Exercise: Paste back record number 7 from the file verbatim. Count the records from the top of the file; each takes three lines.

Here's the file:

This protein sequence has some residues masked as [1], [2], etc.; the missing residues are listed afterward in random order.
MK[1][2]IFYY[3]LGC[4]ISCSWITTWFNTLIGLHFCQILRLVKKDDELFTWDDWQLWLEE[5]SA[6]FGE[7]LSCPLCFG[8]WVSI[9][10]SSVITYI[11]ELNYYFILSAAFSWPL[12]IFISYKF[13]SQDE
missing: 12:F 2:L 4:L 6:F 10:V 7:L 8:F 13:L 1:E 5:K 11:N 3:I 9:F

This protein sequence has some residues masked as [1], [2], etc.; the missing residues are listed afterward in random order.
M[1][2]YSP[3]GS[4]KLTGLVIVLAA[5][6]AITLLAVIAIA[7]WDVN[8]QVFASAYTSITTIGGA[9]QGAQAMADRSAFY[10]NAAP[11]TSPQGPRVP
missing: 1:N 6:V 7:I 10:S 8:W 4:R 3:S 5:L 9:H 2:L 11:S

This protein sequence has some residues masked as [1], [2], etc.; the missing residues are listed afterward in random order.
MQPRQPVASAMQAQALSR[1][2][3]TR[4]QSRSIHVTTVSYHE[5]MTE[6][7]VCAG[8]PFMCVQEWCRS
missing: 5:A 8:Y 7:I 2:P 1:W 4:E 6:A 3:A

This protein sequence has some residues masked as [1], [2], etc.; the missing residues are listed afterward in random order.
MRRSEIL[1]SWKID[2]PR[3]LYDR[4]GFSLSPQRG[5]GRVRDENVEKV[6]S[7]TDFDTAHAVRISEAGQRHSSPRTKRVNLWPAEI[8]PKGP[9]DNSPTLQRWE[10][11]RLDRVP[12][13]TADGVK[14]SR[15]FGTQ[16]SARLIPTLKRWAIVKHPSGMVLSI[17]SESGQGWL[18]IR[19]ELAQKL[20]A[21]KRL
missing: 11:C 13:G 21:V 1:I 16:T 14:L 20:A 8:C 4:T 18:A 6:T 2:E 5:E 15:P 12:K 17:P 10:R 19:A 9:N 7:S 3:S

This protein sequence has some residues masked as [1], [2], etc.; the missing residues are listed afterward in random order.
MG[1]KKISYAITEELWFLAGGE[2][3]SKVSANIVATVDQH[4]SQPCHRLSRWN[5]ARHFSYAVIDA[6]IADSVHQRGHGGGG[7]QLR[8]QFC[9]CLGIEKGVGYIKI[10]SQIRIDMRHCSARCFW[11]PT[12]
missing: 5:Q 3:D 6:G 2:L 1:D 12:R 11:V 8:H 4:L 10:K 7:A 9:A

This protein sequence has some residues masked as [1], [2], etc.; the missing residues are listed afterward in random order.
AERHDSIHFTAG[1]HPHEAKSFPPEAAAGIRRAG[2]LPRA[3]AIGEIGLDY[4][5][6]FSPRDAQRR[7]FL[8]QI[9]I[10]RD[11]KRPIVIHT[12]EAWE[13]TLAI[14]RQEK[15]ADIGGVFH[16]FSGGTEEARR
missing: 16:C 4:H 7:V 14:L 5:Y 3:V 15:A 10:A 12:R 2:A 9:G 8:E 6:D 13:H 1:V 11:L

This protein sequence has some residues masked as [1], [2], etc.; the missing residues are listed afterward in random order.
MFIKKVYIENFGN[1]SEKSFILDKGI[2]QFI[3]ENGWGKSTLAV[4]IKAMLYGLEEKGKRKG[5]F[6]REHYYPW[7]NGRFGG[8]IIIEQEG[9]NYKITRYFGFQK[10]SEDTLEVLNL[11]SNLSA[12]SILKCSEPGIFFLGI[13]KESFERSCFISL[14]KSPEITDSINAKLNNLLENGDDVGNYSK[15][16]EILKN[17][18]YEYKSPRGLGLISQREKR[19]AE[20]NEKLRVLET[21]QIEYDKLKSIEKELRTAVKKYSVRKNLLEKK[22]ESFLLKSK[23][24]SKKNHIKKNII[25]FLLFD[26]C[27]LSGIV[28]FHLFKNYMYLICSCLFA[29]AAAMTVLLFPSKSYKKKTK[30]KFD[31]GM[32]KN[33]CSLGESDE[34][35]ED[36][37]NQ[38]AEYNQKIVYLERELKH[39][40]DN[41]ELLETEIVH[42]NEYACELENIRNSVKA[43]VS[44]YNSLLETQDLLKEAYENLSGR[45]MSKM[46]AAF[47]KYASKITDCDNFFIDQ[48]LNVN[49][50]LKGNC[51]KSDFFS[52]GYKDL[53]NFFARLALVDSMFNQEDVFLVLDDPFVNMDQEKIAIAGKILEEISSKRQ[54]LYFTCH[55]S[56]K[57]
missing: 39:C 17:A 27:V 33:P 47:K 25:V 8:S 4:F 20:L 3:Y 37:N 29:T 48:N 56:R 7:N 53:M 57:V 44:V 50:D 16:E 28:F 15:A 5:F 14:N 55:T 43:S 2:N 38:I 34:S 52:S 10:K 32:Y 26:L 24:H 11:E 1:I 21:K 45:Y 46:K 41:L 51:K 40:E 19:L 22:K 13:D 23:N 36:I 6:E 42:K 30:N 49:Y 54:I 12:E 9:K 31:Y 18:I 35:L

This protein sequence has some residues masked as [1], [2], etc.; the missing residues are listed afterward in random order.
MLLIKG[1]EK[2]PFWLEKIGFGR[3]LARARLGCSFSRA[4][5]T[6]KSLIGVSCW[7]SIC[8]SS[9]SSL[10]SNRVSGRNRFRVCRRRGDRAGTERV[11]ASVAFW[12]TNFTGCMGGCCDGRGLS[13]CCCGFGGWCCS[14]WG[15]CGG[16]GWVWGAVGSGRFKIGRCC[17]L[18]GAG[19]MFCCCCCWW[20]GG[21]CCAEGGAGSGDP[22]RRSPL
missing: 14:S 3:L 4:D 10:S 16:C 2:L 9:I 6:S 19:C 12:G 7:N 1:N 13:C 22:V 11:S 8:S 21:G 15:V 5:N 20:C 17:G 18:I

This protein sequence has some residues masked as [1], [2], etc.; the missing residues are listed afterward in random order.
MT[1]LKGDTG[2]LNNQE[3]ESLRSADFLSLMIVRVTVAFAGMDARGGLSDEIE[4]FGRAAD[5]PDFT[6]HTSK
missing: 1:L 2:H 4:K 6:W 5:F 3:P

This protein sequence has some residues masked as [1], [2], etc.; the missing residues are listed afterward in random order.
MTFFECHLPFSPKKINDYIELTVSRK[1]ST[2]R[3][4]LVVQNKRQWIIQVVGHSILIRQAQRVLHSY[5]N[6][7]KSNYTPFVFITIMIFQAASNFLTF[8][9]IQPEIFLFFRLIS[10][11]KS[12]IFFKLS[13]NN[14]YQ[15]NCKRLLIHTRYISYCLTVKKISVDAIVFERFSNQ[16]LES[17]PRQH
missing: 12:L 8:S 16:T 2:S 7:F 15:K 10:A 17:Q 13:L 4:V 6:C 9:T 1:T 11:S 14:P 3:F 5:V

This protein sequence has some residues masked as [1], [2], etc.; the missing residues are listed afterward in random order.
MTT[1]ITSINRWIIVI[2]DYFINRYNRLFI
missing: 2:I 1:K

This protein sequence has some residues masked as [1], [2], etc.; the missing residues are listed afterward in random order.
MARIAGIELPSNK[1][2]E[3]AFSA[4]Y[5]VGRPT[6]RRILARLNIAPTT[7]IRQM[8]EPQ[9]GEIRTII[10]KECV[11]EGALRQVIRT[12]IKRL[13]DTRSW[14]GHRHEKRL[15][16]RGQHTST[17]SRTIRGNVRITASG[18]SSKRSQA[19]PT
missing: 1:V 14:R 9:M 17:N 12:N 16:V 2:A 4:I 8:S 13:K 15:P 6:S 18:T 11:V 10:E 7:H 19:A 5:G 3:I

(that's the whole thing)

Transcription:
This protein sequence has some residues masked as [1], [2], etc.; the missing residues are listed afterward in random order.
MFIKKVYIENFGN[1]SEKSFILDKGI[2]QFI[3]ENGWGKSTLAV[4]IKAMLYGLEEKGKRKG[5]F[6]REHYYPW[7]NGRFGG[8]IIIEQEG[9]NYKITRYFGFQK[10]SEDTLEVLNL[11]SNLSA[12]SILKCSEPGIFFLGI[13]KESFERSCFISL[14]KSPEITDSINAKLNNLLENGDDVGNYSK[15][16]EILKN[17][18]YEYKSPRGLGLISQREKR[19]AE[20]NEKLRVLET[21]QIEYDKLKSIEKELRTAVKKYSVRKNLLEKK[22]ESFLLKSK[23][24]SKKNHIKKNII[25]FLLFD[26]C[27]LSGIV[28]FHLFKNYMYLICSCLFA[29]AAAMTVLLFPSKSYKKKTK[30]KFD[31]GM[32]KN[33]CSLGESDE[34][35]ED[36][37]NQ[38]AEYNQKIVYLERELKH[39][40]DN[41]ELLETEIVH[42]NEYACELENIRNSVKA[43]VS[44]YNSLLETQDLLKEAYENLSGR[45]MSKM[46]AAF[47]KYASKITDCDNFFIDQ[48]LNVN[49][50]LKGNC[51]KSDFFS[52]GYKDL[53]NFFARLALVDSMFNQEDVFLVLDDPFVNMDQEKIAIAGKILEEISSKRQ[54]LYFTCH[55]S[56]K[57]
missing: 39:C 17:A 27:V 33:P 47:K 25:V 8:S 4:F 20:L 3:Y 37:N 29:T 48:N 56:R 7:N 53:M 57:V 44:V 50:D 16:E 28:F 15:A 5:F 14:N 55:T 43:S 2:N 38:I 34:S 52:S 10:K 32:Y 26:L 24:H 11:E 1:I 21:K 45:Y 46:K 41:L 51:K 40:E 19:L 22:K 13:D 23:N 36:I 6:E 42:K 30:N 49:Y 54:I 12:E 9:K 31:Y 18:I 35:L